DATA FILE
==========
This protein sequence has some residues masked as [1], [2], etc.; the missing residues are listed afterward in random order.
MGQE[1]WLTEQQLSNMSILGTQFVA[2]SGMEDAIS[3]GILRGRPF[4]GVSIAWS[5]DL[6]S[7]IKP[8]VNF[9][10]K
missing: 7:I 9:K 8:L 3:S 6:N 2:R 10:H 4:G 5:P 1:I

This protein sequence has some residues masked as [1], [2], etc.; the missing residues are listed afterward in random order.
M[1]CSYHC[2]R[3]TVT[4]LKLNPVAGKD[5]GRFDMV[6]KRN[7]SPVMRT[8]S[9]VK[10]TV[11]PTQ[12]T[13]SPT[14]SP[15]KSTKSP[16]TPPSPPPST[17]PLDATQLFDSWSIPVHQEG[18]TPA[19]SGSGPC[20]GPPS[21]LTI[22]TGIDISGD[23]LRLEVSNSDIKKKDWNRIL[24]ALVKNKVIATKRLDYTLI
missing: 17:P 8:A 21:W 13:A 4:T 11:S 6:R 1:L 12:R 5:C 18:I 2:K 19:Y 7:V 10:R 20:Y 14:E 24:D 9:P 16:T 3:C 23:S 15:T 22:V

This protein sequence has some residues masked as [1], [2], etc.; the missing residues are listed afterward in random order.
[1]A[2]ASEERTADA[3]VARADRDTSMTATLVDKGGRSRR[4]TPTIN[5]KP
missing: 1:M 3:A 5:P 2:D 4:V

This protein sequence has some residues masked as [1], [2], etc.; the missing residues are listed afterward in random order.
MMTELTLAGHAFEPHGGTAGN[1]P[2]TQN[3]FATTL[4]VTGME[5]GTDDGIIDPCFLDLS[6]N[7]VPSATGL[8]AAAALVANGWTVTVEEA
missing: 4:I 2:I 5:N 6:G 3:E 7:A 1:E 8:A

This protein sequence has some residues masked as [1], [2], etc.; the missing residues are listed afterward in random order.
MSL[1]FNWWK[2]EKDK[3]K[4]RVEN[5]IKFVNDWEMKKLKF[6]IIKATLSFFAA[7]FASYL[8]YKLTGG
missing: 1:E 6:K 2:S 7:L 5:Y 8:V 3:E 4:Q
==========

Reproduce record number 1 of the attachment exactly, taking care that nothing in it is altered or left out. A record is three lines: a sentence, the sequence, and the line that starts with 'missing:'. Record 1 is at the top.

This protein sequence has some residues masked as [1], [2], etc.; the missing residues are listed afterward in random order.
MGQE[1]WLTEQQLSNMSILGTQFVA[2]SGMEDAIS[3]GILRGRPF[4]GVSIAWS[5]DL[6]S[7]IKP[8]VNF[9][10]K
missing: 7:I 9:K 8:L 3:S 6:N 2:R 10:H 4:G 5:P 1:I